Is acupuncture safe?


Sterile disposable acupuncture needles used. They are used only one time and discarded. They are inserted into the skin and muscle layer. Occasionally after needle removal, a small drop of blood will appear at the needle insertion site. It is stopped with a cotton ball and wiped away.


Does it hurt?


When the needle penetrates the skin there is a slight pinch; the needle is about as thin as a strand of hair. As the needle is carefully inserted until the practitioner feels the depth and sensation are correct, one may feel nothing, then a heavy or tingling sensation as the body begins to do its work moving and balancing. If the sensation is sharp or painful and does not subside, the practitioner will adjust the needle so that the pain will subside. Sometimes, when dealing with a situation of pain, the needle stimulation needs to be strong and the sensation will be more pronounced.

How does it work?



By understanding the map of the meridian system at the skin layer and internally in the body, the practitioner chooses points to assist in the healing of a particular pain or dysfunction. When needles are inserted, endorphins, the body’s feel-good hormones are released, so most people feel relaxed and uplifted after a treatment. Also, the needles stimulate the release of nitric oxide, which opens the flow of the blood vessels.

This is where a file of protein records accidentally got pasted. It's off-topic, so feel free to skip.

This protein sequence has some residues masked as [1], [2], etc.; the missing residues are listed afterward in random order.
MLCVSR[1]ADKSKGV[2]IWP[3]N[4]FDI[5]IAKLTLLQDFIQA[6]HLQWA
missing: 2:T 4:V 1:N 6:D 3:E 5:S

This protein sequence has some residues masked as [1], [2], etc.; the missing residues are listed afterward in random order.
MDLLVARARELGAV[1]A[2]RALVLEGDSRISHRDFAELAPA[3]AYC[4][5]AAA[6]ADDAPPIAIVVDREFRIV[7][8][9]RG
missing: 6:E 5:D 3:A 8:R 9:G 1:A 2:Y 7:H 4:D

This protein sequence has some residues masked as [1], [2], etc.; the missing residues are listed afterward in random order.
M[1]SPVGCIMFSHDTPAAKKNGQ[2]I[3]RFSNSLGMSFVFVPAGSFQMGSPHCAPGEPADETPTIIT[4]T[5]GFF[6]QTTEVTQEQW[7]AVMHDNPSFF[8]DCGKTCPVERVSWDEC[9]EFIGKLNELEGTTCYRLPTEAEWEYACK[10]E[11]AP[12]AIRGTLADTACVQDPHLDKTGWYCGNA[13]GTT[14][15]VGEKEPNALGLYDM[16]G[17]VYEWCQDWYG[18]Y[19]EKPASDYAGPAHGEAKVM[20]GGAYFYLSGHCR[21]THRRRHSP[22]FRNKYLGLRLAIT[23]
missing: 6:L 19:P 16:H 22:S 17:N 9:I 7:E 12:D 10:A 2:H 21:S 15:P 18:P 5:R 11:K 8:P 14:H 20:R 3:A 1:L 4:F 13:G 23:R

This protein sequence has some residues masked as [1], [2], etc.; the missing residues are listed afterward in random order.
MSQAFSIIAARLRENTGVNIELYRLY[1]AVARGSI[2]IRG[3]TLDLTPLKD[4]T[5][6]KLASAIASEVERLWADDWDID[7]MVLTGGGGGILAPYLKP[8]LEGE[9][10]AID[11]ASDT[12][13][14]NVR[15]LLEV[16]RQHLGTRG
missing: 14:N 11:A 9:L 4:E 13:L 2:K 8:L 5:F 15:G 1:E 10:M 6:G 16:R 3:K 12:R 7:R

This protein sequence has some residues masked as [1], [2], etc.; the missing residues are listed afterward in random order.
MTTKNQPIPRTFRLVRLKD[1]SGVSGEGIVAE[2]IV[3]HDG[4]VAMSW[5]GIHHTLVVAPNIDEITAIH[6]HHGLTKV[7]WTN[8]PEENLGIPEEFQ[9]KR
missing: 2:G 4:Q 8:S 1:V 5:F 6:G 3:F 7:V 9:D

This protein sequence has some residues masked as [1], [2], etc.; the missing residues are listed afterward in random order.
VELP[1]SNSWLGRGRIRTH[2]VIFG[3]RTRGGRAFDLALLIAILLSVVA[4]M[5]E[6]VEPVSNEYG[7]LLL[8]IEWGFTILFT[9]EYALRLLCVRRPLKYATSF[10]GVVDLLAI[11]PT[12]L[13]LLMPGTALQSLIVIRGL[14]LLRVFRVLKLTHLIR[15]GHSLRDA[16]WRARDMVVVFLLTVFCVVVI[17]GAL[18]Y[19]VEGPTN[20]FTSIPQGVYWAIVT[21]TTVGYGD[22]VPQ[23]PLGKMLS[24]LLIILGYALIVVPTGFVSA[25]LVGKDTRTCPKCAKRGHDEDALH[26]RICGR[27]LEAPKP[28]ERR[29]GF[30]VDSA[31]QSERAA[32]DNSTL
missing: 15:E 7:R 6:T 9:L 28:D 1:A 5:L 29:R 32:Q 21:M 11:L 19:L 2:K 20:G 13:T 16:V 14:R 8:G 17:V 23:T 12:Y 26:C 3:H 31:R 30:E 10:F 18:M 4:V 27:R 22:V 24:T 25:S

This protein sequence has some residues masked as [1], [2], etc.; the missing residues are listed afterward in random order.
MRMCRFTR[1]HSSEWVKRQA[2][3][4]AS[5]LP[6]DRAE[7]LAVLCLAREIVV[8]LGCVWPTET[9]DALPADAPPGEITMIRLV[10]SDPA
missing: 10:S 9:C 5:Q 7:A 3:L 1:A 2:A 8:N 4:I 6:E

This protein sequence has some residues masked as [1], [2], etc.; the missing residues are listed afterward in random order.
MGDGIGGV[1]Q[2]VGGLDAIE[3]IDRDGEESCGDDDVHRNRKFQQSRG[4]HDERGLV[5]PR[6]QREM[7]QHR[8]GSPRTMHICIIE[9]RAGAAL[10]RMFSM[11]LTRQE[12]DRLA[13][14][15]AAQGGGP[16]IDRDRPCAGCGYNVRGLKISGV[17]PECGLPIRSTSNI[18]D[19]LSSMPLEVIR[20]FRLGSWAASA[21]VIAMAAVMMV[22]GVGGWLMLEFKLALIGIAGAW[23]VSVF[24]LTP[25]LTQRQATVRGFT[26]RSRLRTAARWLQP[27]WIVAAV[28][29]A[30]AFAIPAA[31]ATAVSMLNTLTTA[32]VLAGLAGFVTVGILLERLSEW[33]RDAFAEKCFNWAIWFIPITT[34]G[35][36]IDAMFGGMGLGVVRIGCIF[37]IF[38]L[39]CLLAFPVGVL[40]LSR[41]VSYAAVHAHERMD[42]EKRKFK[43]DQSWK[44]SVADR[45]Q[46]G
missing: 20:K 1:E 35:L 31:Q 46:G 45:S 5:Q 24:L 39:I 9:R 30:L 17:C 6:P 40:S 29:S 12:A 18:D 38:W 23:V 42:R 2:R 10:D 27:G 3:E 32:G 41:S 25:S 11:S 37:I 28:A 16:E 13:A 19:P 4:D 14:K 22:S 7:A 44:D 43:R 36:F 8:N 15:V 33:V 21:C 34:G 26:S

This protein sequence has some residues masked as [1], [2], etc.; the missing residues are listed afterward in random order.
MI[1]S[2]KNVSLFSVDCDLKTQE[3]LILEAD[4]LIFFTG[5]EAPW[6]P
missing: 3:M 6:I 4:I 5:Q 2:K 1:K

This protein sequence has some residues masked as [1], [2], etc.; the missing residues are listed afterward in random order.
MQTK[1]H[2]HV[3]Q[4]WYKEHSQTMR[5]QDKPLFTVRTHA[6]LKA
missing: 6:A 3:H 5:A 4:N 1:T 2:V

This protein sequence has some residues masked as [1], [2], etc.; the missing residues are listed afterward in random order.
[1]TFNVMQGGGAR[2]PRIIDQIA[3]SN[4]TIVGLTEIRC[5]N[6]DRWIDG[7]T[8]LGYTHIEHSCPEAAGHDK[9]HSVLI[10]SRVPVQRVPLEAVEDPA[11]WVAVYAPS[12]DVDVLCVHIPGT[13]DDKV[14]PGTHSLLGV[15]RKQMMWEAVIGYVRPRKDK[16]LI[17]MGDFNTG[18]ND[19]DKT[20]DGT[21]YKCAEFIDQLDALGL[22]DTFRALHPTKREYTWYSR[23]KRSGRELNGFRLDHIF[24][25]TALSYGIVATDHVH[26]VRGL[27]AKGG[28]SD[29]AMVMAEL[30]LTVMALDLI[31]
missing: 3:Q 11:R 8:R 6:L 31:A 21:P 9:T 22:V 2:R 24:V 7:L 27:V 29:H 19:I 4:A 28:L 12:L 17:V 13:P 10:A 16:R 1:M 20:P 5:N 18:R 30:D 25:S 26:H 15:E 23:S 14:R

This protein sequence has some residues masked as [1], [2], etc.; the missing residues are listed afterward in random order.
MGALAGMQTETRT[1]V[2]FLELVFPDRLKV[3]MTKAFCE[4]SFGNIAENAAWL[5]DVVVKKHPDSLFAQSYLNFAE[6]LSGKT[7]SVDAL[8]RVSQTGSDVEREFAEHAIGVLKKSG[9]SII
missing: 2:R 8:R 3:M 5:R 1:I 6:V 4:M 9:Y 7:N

In Chinese terms, Qi ( pronounced "Chi" ) is the sensation felt when movement or heaviness occurs with needling.  Qi is the Chinese Mandarin word for  the circulating life force from which everything in nature is built, as in an atom or photon. The existence and properties of Qi are the basis of much of Chinese philosophy and medicine. The stimulation of Qi, goes beyond the surface meridian system, and is directed into the intended parts of the body, the body’s organs, emotions and the complex interactions between all the body systems.

What does acupuncture help?




Acupuncture and herbs have been shown to be effective in treating most non-emergency disruptions in normal physiology, including, but not limited to:
• Preventative care
• Promoting a healthy pregnancy/delivery
• Respiratory conditions: cough, cold, flu
• Gastro-intestinal conditions: vomiting, IBS, diarrhea,    constipation, ulcerative colitis, nausea
• Stress
• Emotional distress
• Trauma: healing, pre- and post surgery
• Headaches, dizziness
• Insomnia
• Allergies
• Relieving Pain
• Hormonal imbalances
• Gynecological disorders
• And many more